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Organic vs. Conventional & Genetically Modified

Proper nutrition is not as easy as just eating lots of fruits and vegetables. The soil of today is depleted of nutrients and affects the bottom line nutritional value of the food. The USDA admitted that the calcium in broccoli in 1950 was 66% greater than in 2003. Additionally, when the University of Texas tested fruit and vegetable nutrient content they found 38% less riboflavin in 1999 vs. 1950. Conventional farming practices such as the use of pesticide, hormones, antibiotics, and genetically modified foods further depletes overall nutrition and health.

Most research shows organic has more vitamins and phytonutrients relative to conventional produce (1-8). Pesticide residue accumulates in the body and exposure can cause adverse effects on ones health (9-16). For this reason it is best to try and buy organic when possible. Some studies on genetically modified foods indicate that there are health risks (17-20). It is recommended that you buy organically grown corn, soy, and canola oil due to the fact that these are often genetically modified unless stated otherwise.

It is recommended to make efforts when possible to buy organic and local produce. Some suggestions for the best quality at the best price include:

  1. Become part of a CSA (community supported agriculture). You pay ahead for the season and get a variety of local fruits and vegetables. Go to local harvest to find an organic CSA in your area.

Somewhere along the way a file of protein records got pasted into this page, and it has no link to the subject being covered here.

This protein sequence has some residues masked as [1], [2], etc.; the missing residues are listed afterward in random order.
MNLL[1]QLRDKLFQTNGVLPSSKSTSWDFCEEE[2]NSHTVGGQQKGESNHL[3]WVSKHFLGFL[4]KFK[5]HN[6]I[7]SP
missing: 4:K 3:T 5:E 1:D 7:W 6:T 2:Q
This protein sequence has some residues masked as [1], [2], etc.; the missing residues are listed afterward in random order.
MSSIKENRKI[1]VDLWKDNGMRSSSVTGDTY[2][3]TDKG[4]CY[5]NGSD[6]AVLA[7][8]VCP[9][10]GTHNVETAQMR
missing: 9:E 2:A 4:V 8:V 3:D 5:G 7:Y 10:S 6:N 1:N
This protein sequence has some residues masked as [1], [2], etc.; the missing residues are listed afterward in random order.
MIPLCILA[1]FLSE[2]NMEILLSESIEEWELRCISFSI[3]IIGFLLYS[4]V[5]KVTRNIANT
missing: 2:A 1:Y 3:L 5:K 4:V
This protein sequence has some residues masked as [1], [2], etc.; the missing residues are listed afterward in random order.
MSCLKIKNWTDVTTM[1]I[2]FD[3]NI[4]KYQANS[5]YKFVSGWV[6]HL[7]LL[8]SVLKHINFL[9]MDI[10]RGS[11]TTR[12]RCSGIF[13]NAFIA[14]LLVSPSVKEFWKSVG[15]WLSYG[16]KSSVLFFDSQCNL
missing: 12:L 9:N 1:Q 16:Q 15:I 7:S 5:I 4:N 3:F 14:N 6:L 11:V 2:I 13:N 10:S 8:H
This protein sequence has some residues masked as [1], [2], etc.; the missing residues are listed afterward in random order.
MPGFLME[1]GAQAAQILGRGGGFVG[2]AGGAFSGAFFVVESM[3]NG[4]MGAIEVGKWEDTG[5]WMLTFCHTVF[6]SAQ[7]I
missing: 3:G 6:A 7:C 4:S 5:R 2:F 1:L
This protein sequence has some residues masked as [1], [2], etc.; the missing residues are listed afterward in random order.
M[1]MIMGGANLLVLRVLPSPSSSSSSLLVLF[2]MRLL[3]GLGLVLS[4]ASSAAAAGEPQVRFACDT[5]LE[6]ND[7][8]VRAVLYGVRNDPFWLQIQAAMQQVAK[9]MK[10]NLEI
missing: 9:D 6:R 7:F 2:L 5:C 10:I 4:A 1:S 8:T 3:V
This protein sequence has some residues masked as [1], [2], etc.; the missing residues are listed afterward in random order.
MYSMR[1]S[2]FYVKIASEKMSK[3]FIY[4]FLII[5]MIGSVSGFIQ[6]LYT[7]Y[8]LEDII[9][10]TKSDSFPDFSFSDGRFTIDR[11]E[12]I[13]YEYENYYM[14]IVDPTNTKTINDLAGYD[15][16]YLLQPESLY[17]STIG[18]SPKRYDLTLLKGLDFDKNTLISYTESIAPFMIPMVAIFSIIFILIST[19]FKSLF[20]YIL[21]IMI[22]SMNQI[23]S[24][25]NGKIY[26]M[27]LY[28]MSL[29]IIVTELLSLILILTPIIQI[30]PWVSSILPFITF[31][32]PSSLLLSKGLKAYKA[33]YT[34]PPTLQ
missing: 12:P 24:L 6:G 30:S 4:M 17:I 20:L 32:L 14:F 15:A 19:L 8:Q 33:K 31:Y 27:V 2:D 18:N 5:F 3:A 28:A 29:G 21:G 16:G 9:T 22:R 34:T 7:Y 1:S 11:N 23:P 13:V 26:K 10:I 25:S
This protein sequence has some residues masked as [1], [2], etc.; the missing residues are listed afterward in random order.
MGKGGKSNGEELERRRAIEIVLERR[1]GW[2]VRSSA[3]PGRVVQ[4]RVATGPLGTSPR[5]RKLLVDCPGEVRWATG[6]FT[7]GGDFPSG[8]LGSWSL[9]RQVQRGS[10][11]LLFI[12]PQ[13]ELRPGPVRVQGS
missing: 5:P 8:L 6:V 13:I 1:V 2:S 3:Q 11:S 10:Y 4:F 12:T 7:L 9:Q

2. Go to local farmer’s markets. Some local farmer’s markets are organic and include local produce and good prices. Go to local harvest to find a local farmers market in your area.
  3. There are also local farmers that sell grass fed organic meats, poultry, eggs, and dairy. Go to eat wild and click on your state for a listing of local dairy and meat farmers. For locals in South Florida BM organics maybe your best option. They deliver the best quality grass-fed meats, poultry, fish, diary, eggs, fermented foods, raw honey, organic fruits and vegetables, and more for a $20 delivery fee, or you can go to their store in Ft. Lauderdale just south of Oakland Park Blvd on US1. Go to BM organics and check it out.
  4. Try to buy fruits and vegetables when they are in season. See frugal living – cheap produce for a listing of seasonal produce by month.
  5. For those that are on a budget there is a list called the “Dirty Dozen” and “Clean 15”. The Dirty Dozen lists the top produce items with the highest amount of pesticide residue after being washed. The Clean 15 is a list of produce with the least amount of pesticide residue. If you can’t buy strictly organic, try to at least purchase organic for the produce listed under the “Dirty Dozen”. Check out the Dirty Dozen and Clean 15 list for what to buy.

What is considered organic?

If food has the “USDA Organic” seal, it means that it is certified organic, meeting standards of government inspection. For crops, that means no synthetic fertilizers, sewage sludge, pesticides, irradiation, or genetically modified organisms were used. For livestock, there are animal health and welfare standards that must be met and no antibiotics or growth hormones can be given. For multi-ingredient foods, it must have at least 95% certified organic content. There are three general labels for organic. “100% organic” means all organic ingredients. “Organic” means made with at least 95% organic ingredients versus “made with organic ingredients” means 70% organic.

Livestock does not have to be grass fed in order for it to be organic. However, if you are able to get your hands on grass-fed organic meats, eggs, poultry, and dairy, it is by far the healthiest option.